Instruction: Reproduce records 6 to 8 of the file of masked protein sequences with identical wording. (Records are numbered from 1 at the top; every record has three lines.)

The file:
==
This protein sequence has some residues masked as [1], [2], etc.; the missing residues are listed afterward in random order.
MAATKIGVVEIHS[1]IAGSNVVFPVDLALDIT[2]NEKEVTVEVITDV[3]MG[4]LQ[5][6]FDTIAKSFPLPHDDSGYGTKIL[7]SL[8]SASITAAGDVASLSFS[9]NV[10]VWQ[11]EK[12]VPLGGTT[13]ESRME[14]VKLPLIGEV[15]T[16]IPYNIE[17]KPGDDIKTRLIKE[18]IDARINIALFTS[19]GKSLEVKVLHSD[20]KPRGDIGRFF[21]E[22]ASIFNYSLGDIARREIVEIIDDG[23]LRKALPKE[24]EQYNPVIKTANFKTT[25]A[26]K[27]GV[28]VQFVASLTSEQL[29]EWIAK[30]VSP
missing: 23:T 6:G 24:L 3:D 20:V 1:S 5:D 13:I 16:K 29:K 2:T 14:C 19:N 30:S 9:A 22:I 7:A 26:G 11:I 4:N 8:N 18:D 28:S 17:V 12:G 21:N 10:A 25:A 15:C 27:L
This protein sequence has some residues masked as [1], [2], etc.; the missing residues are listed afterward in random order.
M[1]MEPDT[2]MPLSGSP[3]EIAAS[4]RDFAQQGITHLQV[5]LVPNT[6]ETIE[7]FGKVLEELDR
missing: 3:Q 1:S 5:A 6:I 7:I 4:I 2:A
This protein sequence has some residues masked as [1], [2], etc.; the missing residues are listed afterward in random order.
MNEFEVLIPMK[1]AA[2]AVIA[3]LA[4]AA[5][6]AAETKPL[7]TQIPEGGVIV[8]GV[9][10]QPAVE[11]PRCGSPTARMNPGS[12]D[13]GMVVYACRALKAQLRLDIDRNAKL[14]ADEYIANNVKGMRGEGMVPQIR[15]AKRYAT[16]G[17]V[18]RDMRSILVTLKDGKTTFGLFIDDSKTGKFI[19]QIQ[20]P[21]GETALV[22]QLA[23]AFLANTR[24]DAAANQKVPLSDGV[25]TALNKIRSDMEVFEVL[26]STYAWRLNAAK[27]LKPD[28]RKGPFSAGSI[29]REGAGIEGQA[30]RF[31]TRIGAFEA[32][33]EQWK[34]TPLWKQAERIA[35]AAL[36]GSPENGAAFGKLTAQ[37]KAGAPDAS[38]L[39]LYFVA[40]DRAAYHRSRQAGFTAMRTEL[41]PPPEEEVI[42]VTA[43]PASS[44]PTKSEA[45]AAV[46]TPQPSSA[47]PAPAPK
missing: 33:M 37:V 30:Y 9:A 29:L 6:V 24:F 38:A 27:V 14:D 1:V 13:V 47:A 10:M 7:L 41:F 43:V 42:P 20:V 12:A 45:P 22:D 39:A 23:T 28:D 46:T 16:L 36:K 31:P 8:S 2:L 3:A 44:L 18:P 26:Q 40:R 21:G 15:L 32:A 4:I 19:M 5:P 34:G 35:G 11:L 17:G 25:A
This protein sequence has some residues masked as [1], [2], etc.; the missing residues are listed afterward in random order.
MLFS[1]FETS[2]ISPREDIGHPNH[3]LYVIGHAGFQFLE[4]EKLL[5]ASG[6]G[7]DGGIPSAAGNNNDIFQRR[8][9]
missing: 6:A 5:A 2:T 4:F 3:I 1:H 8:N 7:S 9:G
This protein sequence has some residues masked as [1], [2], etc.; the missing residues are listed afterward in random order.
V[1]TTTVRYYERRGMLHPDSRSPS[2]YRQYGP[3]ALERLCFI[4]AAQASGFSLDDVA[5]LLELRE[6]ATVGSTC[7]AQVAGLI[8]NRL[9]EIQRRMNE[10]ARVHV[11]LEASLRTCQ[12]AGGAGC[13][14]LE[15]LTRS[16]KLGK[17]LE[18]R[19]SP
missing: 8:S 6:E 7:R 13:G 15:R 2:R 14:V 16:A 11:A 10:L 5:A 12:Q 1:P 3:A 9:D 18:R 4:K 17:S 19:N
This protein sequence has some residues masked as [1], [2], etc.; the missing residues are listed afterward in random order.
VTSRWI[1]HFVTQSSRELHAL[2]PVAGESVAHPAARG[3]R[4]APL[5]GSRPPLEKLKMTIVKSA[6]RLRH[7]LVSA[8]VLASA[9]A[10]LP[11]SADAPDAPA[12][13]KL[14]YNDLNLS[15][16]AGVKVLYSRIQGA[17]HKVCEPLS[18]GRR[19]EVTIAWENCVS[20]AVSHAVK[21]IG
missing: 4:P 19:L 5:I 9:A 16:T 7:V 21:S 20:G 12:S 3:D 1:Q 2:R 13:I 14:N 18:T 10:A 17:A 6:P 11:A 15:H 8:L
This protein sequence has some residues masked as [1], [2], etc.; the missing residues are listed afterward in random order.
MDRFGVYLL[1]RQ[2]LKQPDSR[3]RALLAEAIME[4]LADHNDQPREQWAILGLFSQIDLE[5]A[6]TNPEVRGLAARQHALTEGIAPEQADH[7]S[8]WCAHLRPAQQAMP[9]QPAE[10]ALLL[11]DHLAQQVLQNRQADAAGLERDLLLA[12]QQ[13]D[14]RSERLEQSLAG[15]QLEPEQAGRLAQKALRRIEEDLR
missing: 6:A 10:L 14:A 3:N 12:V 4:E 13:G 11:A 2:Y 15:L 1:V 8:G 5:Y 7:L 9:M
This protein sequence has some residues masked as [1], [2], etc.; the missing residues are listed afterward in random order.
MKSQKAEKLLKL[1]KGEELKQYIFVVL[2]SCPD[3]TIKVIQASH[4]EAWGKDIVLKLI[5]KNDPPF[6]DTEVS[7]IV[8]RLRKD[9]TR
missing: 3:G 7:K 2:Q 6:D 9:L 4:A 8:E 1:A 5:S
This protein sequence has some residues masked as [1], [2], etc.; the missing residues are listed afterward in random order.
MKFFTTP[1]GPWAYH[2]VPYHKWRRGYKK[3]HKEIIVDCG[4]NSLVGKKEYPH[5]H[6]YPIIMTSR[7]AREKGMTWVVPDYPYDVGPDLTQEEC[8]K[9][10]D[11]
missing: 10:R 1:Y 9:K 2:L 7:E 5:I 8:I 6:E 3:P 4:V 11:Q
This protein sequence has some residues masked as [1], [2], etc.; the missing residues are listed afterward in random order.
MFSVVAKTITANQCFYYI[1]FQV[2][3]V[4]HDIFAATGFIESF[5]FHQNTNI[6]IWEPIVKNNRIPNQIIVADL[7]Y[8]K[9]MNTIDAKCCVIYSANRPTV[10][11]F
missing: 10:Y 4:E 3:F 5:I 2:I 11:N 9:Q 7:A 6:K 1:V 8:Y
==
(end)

This protein sequence has some residues masked as [1], [2], etc.; the missing residues are listed afterward in random order.
VTSRWI[1]HFVTQSSRELHAL[2]PVAGESVAHPAARG[3]R[4]APL[5]GSRPPLEKLKMTIVKSA[6]RLRH[7]LVSA[8]VLASA[9]A[10]LP[11]SADAPDAPA[12][13]KL[14]YNDLNLS[15][16]AGVKVLYSRIQGA[17]HKVCEPLS[18]GRR[19]EVTIAWENCVS[20]AVSHAVK[21]IG
missing: 4:P 19:L 5:I 9:A 16:T 7:V 21:S 20:G 12:S 3:D 1:Q 2:R 13:I 14:N 18:T 10:A 17:A 6:P 11:A 15:H 8:L
This protein sequence has some residues masked as [1], [2], etc.; the missing residues are listed afterward in random order.
MDRFGVYLL[1]RQ[2]LKQPDSR[3]RALLAEAIME[4]LADHNDQPREQWAILGLFSQIDLE[5]A[6]TNPEVRGLAARQHALTEGIAPEQADH[7]S[8]WCAHLRPAQQAMP[9]QPAE[10]ALLL[11]DHLAQQVLQNRQADAAGLERDLLLA[12]QQ[13]D[14]RSERLEQSLAG[15]QLEPEQAGRLAQKALRRIEEDLR
missing: 6:A 10:L 14:A 3:N 12:V 4:E 13:G 11:A 2:Y 15:L 1:V 8:G 5:Y 7:L 9:M
This protein sequence has some residues masked as [1], [2], etc.; the missing residues are listed afterward in random order.
MKSQKAEKLLKL[1]KGEELKQYIFVVL[2]SCPD[3]TIKVIQASH[4]EAWGKDIVLKLI[5]KNDPPF[6]DTEVS[7]IV[8]RLRKD[9]TR
missing: 3:G 7:K 2:Q 6:D 9:L 4:A 8:E 1:A 5:S